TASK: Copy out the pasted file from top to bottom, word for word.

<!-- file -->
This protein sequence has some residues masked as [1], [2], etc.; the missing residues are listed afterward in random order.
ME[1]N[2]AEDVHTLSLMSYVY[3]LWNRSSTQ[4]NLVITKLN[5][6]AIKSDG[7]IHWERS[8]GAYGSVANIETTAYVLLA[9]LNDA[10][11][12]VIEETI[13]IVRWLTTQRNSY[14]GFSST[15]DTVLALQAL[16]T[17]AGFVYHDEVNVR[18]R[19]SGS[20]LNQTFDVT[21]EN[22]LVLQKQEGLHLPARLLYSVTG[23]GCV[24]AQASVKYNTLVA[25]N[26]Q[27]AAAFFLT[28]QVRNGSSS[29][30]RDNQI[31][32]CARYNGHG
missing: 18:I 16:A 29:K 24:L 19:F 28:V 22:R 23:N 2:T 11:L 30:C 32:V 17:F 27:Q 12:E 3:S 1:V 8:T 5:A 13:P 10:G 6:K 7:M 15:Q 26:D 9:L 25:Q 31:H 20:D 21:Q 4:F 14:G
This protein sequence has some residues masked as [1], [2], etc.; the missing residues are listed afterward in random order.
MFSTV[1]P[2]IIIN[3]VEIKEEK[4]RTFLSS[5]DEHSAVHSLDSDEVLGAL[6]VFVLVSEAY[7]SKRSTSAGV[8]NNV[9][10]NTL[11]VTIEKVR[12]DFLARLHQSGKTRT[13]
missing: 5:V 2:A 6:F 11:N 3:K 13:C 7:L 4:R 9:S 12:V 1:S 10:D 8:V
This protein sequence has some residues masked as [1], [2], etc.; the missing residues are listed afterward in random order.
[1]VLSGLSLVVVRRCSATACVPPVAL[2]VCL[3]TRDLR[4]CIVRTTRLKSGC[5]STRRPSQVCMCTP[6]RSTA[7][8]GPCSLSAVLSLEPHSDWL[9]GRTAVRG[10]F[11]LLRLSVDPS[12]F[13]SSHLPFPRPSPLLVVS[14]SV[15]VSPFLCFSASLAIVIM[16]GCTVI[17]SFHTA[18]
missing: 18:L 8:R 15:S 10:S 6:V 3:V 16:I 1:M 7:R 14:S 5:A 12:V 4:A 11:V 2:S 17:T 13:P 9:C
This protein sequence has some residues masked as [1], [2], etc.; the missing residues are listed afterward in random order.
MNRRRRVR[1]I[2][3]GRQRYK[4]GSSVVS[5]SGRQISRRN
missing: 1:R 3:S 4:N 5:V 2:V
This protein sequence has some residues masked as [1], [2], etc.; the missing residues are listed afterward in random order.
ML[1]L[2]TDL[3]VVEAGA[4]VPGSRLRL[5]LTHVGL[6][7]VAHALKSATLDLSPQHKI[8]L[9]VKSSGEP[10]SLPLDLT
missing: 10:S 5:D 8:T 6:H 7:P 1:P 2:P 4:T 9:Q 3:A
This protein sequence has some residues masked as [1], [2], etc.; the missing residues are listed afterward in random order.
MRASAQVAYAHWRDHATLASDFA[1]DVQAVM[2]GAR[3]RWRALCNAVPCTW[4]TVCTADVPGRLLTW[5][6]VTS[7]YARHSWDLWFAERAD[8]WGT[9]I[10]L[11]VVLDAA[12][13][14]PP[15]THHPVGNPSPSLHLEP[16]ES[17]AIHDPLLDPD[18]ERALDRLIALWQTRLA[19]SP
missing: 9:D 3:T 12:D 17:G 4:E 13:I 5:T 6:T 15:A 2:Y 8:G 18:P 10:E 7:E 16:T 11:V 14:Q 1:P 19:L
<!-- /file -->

This protein sequence has some residues masked as [1], [2], etc.; the missing residues are listed afterward in random order.
ME[1]N[2]AEDVHTLSLMSYVY[3]LWNRSSTQ[4]NLVITKLN[5][6]AIKSDG[7]IHWERS[8]GAYGSVANIETTAYVLLA[9]LNDA[10][11][12]VIEETI[13]IVRWLTTQRNSY[14]GFSST[15]DTVLALQAL[16]T[17]AGFVYHDEVNVR[18]R[19]SGS[20]LNQTFDVT[21]EN[22]LVLQKQEGLHLPARLLYSVTG[23]GCV[24]AQASVKYNTLVA[25]N[26]Q[27]AAAFFLT[28]QVRNGSSS[29][30]RDNQI[31][32]CARYNGHG
missing: 18:I 16:A 29:K 24:L 19:F 28:V 22:R 23:N 2:T 11:L 30:C 32:V 17:F 27:Q 12:E 3:S 1:V 8:T 5:A 13:P 10:G 6:K 7:M 15:Q 26:D 9:L 25:Q 31:H 20:D 21:Q 4:F 14:G
This protein sequence has some residues masked as [1], [2], etc.; the missing residues are listed afterward in random order.
MFSTV[1]P[2]IIIN[3]VEIKEEK[4]RTFLSS[5]DEHSAVHSLDSDEVLGAL[6]VFVLVSEAY[7]SKRSTSAGV[8]NNV[9][10]NTL[11]VTIEKVR[12]DFLARLHQSGKTRT[13]
missing: 5:V 2:A 6:F 11:N 3:K 13:C 7:L 4:R 9:S 12:V 1:S 10:D 8:V
This protein sequence has some residues masked as [1], [2], etc.; the missing residues are listed afterward in random order.
[1]VLSGLSLVVVRRCSATACVPPVAL[2]VCL[3]TRDLR[4]CIVRTTRLKSGC[5]STRRPSQVCMCTP[6]RSTA[7][8]GPCSLSAVLSLEPHSDWL[9]GRTAVRG[10]F[11]LLRLSVDPS[12]F[13]SSHLPFPRPSPLLVVS[14]SV[15]VSPFLCFSASLAIVIM[16]GCTVI[17]SFHTA[18]
missing: 18:L 8:R 15:S 10:S 6:V 3:V 16:I 1:M 7:R 14:S 5:A 12:V 4:A 11:V 2:S 17:T 13:P 9:C
This protein sequence has some residues masked as [1], [2], etc.; the missing residues are listed afterward in random order.
MNRRRRVR[1]I[2][3]GRQRYK[4]GSSVVS[5]SGRQISRRN
missing: 1:R 3:S 4:N 5:V 2:V
This protein sequence has some residues masked as [1], [2], etc.; the missing residues are listed afterward in random order.
ML[1]L[2]TDL[3]VVEAGA[4]VPGSRLRL[5]LTHVGL[6][7]VAHALKSATLDLSPQHKI[8]L[9]VKSSGEP[10]SLPLDLT
missing: 10:S 5:D 8:T 6:H 7:P 1:P 2:P 4:T 9:Q 3:A
This protein sequence has some residues masked as [1], [2], etc.; the missing residues are listed afterward in random order.
MRASAQVAYAHWRDHATLASDFA[1]DVQAVM[2]GAR[3]RWRALCNAVPCTW[4]TVCTADVPGRLLTW[5][6]VTS[7]YARHSWDLWFAERAD[8]WGT[9]I[10]L[11]VVLDAA[12][13][14]PP[15]THHPVGNPSPSLHLEP[16]ES[17]AIHDPLLDPD[18]ERALDRLIALWQTRLA[19]SP
missing: 9:D 3:T 12:D 17:G 4:E 13:I 5:T 6:T 15:A 2:Y 8:G 18:P 10:E 7:E 16:T 11:V 14:Q 1:P 19:L